In Maine: Record Midterm Turnout Expected in Historic Ranked Choice Voting Elections

AUGUSTA, MAINE – Tens of thousands of voters have already voted in the Maine elections, and state officials expect higher-than-normal turnout for the 2018 midterms Tuesday. The midterm surge comes during the historic use of ranked choice voting for US House and Senate races.

Maine has for years set itself apart from the rest of the nation for high turnout. Nearly 73% of eligible voters participated in the 2016 presidential election. Not very many states can boast such high numbers. Interesting, though, it came in second to only one state: Minnesota.

The reason Maine sees such a high volume of voter participation is largely credited to how easy and convenient they make access to the ballot for voters. The state doesn’t leave voters with much of an excuse not to vote: Same-day voter registration, motor voter, early voting, no-excuse absentee voting, no shortage of polling places.

The 2018 election, though, is special. It is the first general election in US history ranked choice voting will be used in US House and Senate general election. It’s a system that historically has lead to a rise in voter participation, and it completely transforms the dynamics of a race.

Higher turnout in a ranked choice election means that multi-candidate races become even more interesting, and some research suggests it will mean much greater representation for constituents. The higher the turnout, the better quality the representation.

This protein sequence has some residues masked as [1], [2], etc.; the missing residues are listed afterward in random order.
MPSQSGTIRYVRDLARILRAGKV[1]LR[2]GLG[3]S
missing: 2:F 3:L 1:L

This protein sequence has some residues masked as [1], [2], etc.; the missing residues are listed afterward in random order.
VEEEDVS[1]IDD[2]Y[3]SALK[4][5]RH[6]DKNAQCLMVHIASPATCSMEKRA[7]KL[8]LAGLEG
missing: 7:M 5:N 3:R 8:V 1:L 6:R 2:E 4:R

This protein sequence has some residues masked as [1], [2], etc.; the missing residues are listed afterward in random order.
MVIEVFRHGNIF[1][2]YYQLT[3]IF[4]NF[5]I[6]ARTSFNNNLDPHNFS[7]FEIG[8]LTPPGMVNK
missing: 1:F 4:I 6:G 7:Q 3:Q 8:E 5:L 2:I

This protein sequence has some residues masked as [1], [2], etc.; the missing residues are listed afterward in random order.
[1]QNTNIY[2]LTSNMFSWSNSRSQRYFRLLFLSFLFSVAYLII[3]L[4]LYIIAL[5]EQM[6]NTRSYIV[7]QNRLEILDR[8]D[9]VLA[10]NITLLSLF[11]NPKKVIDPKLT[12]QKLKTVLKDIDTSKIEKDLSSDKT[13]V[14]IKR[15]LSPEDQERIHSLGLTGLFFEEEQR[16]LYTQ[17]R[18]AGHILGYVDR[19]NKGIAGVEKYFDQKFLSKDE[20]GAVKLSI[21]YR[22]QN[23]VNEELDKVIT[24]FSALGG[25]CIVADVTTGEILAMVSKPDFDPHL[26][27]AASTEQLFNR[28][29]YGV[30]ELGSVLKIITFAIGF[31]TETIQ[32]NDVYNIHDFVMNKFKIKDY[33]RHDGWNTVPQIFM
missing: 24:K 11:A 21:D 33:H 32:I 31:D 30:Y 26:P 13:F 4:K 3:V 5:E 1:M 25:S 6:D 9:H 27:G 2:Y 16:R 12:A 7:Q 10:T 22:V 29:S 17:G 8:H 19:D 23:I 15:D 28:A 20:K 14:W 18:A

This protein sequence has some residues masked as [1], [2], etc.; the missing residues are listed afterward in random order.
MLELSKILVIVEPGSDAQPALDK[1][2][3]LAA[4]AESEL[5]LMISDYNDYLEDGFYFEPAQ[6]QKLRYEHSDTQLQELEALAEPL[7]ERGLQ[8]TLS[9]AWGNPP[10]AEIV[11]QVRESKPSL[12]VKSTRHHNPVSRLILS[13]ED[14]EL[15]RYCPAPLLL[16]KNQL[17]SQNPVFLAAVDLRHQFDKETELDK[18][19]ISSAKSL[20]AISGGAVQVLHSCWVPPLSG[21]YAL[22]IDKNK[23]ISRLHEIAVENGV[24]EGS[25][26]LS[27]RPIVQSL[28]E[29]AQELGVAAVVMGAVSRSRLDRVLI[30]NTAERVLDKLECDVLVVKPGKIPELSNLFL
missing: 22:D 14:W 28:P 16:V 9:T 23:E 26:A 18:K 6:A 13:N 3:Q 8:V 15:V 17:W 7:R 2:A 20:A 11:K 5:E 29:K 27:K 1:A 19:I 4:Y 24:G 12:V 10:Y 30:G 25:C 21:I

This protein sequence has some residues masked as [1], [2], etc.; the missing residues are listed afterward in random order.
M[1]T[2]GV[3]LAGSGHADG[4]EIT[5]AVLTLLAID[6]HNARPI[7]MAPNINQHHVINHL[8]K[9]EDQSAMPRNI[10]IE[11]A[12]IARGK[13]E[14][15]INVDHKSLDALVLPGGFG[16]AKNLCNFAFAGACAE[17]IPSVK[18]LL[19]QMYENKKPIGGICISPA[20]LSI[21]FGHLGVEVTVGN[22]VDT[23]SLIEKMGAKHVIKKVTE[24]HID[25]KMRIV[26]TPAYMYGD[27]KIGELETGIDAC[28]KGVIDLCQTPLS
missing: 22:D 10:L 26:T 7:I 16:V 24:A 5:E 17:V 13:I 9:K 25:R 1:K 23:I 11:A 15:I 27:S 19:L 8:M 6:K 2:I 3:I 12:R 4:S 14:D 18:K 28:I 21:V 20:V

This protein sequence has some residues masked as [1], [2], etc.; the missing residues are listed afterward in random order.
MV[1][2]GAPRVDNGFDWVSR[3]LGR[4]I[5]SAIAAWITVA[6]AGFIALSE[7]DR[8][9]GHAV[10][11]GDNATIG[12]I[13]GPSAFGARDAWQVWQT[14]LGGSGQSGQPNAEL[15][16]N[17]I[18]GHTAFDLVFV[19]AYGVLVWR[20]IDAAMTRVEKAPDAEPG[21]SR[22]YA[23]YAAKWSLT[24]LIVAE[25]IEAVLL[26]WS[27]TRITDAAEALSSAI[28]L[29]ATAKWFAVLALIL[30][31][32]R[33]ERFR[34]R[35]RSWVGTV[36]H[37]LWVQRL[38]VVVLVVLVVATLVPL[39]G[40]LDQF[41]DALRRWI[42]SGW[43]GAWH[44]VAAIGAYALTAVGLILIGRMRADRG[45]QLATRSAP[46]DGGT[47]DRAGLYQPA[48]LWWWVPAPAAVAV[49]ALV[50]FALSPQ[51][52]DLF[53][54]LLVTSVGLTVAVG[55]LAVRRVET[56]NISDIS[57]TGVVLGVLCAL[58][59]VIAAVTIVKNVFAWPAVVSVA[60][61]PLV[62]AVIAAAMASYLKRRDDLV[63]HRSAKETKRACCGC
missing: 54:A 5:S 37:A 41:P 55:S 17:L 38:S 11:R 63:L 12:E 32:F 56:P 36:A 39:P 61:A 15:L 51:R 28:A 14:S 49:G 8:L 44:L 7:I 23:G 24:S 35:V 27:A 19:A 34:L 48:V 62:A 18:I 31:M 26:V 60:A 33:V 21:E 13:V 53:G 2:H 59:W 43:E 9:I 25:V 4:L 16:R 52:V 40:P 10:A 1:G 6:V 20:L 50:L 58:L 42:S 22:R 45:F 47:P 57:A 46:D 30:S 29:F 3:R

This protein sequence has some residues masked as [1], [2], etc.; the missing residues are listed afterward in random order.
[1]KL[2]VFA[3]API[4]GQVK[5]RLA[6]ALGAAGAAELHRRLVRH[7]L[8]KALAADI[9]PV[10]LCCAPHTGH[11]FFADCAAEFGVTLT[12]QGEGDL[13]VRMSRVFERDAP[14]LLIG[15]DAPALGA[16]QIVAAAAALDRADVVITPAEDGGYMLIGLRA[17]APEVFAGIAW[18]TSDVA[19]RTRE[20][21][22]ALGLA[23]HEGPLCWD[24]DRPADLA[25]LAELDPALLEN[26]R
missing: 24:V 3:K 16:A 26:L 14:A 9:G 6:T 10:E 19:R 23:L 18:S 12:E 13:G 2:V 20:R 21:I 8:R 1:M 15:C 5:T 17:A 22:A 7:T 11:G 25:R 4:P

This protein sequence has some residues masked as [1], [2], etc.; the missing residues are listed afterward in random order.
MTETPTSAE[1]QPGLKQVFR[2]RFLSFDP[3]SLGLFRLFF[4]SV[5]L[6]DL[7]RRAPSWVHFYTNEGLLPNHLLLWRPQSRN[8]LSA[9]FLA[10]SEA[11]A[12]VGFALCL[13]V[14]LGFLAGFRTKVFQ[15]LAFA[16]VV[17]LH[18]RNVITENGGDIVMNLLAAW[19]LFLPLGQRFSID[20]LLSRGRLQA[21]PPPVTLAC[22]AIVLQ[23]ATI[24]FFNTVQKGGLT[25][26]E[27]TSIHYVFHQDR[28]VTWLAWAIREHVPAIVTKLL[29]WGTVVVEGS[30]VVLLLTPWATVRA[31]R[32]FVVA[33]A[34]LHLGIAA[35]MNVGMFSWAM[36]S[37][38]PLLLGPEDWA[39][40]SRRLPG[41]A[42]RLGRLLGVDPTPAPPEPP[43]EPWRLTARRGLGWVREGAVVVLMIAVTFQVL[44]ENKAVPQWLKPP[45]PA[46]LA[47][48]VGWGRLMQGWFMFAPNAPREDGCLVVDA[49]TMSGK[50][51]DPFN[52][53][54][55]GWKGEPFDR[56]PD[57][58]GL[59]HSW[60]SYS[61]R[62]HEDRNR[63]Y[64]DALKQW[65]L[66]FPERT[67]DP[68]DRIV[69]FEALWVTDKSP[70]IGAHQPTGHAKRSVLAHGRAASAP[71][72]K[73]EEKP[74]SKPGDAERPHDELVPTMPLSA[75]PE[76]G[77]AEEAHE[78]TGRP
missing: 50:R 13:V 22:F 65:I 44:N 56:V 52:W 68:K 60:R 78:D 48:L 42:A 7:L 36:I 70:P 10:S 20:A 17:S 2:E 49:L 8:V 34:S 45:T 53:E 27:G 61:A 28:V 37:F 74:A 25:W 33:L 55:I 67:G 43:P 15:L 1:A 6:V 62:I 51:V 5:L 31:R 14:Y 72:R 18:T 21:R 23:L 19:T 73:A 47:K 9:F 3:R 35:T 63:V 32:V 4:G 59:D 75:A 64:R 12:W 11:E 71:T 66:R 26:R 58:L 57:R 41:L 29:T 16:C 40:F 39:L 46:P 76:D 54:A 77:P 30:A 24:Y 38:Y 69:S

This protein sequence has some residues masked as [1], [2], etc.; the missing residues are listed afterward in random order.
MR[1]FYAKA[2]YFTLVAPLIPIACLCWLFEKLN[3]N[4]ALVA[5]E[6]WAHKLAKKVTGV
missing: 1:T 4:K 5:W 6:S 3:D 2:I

“The combined effect of ranked choice voting giving voters more power, and rewarding candidates who reach out to more voters is starting to pay off . Maine’s high turnout is just the latest in a string of higher-than-projected turnout in ranked choice voting elections in the past year in 10 cities and Maine’s primaries,” says Rob Richie, President and CEO of FairVote.

FairVote, on top of being the largest advocacy group for ranked choice voting, has published and shared extensive research on the alternative voting method. Richie added:

“I’m particularly pleased to see signs of higher turnout in RCV elections among young people and independents. With RCV they have more reason to vote, which is essential if we hope to return to being one the world’s high turnout democracies.”

Ranked choice voting is in use for US House and US Senate races in the general election. All of these races are multi-candidate races:

  • In Congressional District 1, incumbent Democratic Rep. Chellie Pingree is defending her seat against Republican Mark Holbrook and independent Maine House Rep. Martin Grohman;
  • In Congressional District 2, incumbent Republican Rep. Bruce Poliquin is defending his seat against Democrat Jared Golden and independent candidates Tiffany Bond and Will Hoar; and
  • Independent US Senator Angus King is also defending his Senate seat against Republican Eric Brakey and Democrat Zak Ringlestein.

Under the old choose-one voting method, these elections could have — and likely would have — been decided by by less than a majority of voters. Ranked choice voting ensures the winner of each election will have over 50% of the vote by the time the process is complete.

Stay tuned for further coverage on the impact ranked choice voting had on the 2018 midterms.